It’s an exciting time to be with the Miami Marlins, who are battling the Atlanta Braves for first place in the National League East.

Derek Dietrich has been the Marlins’ main starting second baseman this season, but he’s not with them now. He was optioned to the Zephyrs, Miami’s Triple-A affiliate, on Wednesday. He arrived Friday and played his first game Saturday.

“(The Marlins) are a fun team to play on — definitely different from last year,” he said. “We’re in every game; our record shows it. We’re back and forth for first place.”

Sent down mostly to work on his defense, Dietrich, 24, is disappointed but said he’s looking at it as a great opportunity, a tune-up for his total game. A left-handed hitter, he started 41 of 61 games for Miami, playing mostly against right-handed pitchers.

“I know I’m going to have a chance to play every single day here, against righties and lefties, and just get into a rhythm of just grinding and playing every day,” said Dietrich, who batted second in the lineup and hit .246 with five home runs, five doubles, 16 RBIs and 27 runs. “That’s the key — just refine my skills and continue to be consistent and be ready when they need me.”

Zephyrs manager Andy Haines said Dietrich needed a confidence boost.

“They told me his at-bats had been sporadic and that he got into a bit of a rut defensively,” Haines said.

“And the major leagues is no place to play your way out of a rut.”

Dietrich has made seven errors at second base this season, which was tied for most in the NL when he was sent down. Those came in 162 chances in 296.1 innings. Last season, in 258 chances spanning 502.1 innings, he had just two.

“I had a tough start to the season, so most of those were early,” he said.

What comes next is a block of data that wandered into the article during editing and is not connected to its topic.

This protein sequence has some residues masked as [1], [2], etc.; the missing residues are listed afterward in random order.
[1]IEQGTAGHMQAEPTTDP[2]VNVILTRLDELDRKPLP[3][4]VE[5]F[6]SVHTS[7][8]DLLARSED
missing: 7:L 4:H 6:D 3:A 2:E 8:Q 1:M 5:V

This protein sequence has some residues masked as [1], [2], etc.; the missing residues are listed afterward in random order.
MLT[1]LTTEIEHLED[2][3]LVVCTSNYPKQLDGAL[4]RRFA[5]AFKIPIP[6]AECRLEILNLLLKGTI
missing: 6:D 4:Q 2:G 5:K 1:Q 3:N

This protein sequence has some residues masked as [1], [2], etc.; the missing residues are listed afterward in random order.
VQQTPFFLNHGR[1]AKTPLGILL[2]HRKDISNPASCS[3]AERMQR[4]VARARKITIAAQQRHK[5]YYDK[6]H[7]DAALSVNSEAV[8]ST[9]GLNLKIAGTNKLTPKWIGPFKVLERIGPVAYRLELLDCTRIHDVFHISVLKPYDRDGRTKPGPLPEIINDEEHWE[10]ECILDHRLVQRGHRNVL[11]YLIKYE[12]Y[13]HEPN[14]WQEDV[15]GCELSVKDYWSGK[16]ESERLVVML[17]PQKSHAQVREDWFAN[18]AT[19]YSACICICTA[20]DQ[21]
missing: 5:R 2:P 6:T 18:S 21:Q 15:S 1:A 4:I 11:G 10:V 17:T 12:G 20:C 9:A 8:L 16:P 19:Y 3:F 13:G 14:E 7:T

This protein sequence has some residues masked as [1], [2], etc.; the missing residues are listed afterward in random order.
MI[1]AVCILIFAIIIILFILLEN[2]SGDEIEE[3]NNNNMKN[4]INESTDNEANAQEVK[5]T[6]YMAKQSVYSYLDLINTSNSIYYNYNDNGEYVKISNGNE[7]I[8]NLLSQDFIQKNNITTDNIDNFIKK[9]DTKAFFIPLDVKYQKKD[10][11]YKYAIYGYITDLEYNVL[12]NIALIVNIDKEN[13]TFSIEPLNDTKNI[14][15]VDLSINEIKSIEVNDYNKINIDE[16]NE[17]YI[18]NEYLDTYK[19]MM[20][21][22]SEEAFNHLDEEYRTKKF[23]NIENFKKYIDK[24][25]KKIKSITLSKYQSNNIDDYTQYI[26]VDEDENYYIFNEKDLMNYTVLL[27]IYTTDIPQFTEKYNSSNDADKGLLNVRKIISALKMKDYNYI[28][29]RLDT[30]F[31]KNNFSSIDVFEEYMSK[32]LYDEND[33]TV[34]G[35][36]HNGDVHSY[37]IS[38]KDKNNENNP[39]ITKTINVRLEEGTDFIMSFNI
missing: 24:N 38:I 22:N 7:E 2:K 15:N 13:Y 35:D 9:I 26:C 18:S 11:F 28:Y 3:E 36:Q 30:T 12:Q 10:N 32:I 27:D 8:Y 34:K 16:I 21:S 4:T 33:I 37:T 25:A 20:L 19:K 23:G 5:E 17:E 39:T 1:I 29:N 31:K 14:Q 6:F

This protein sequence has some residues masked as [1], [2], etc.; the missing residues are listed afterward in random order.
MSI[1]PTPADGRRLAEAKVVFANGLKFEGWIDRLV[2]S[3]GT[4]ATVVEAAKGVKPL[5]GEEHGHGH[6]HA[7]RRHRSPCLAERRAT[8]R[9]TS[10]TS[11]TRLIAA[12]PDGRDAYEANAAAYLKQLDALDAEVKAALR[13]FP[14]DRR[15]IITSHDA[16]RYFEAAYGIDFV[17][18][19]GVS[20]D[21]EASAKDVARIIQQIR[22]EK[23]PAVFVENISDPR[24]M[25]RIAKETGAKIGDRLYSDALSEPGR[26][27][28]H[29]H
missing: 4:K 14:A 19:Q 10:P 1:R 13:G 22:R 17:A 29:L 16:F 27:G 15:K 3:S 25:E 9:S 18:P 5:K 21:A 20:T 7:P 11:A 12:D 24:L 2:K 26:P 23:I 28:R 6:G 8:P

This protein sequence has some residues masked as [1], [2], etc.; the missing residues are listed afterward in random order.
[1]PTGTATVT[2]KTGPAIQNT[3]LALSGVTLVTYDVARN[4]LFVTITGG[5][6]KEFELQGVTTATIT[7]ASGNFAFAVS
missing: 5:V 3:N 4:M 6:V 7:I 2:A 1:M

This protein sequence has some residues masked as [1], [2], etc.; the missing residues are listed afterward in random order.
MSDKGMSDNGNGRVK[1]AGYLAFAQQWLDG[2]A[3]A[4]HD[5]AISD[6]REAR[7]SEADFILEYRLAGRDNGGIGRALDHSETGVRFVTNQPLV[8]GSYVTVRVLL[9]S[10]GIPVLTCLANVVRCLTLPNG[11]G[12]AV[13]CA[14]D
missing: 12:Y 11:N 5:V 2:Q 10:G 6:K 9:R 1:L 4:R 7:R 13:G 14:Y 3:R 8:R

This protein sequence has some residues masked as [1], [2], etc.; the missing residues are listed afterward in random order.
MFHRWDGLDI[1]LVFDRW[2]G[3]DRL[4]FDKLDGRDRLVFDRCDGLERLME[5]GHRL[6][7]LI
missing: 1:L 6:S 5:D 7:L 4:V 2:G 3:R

To Marlins management, Dietrich’s dependability became an issue. The team signed Rafael Furcal, 36, and then Miguel Tejada, 40, “as veteran insurance” said Marty Scott, the team’s vice president for player development.

So, there was Dietrich before Saturday’s game at Zephyr Field, taking grounders from Haines at a rate that suggested this was spring training.

Haines said it was time to get back to basics. The Marlins, he said, crediting fielding instructor Perry Hill, have one of the best programs in the league for developing infielders and keeping them sharp.

“We’ve got a good routine we’ll do every day,” Haines said. “It’s a six-step program that’s very detailed.”

Those six steps: feet, field, tunnel (the ball into your body), footwork, throw and follow through.

“We actually go so far as to put marks on the ground that have to do with where you play for right-handed hitters, for left-handed hitters,” Haines said.

During the pregame workout, it appeared his footwork may need a little work. Dietrich fields the ball, turns his body and leans back to make throws without moving his feet. Converted from shortstop, Dietrich said fundamentals are just part of it. He had been pressing with the big league team.

“I’d say the errors came from just rushing a little bit,” he said. “I need to slow the game down defensively and just be in the right position. I think playing every day and getting into a routine with my work will solidify that because I played great defense for the club last year, and I know I’m capable of playing Gold Glove defense.”

Against the Round Rock Express on Saturday, he appeared relaxed at the plate, going 2-for-4. He homered in his second at-bat, a two-run shot during a five-run fourth inning that paved the way for an 8-2 victory. He homered again Sunday, a clout that went halfway up the levee behind the center-field wall.

He said it feels good to get off to a strong start. And he feels no extra pressure despite reports that Furcal, who’s battling a lingering hamstring injury, may soon end his rehab stint with Double-A Jacksonville and join the Marlins.

“All I can control is what I do and how hard I work and how hard I play,” Dietrich said. “Nothing’s going to change on my end. I’m still a young player, and I’ve got a lot of time.”

This time with Dietrich, Haines said, is one he’s relishing. When Haines was managing Single-A Jupiter in 2010, his teams often faced Dietrich and Charlotte in the Florida State League. The Marlins obtained him in a trade with Tampa Bay in 2012.

“He’s got everything you want in a second baseman,” Haines said. “He’s a really good defensive player, a left-handed hitter with some power, plays hard, loves to play.”

Dietrich said he felt he brought a lot to the Marlins lineup.

“I was definitely a catalyst at the top of the lineup, getting on base, scoring runs,” he said. “I’m just thinking getting quality at-bats and getting on base, playing solid defense, bringing that energy and intensity every day.”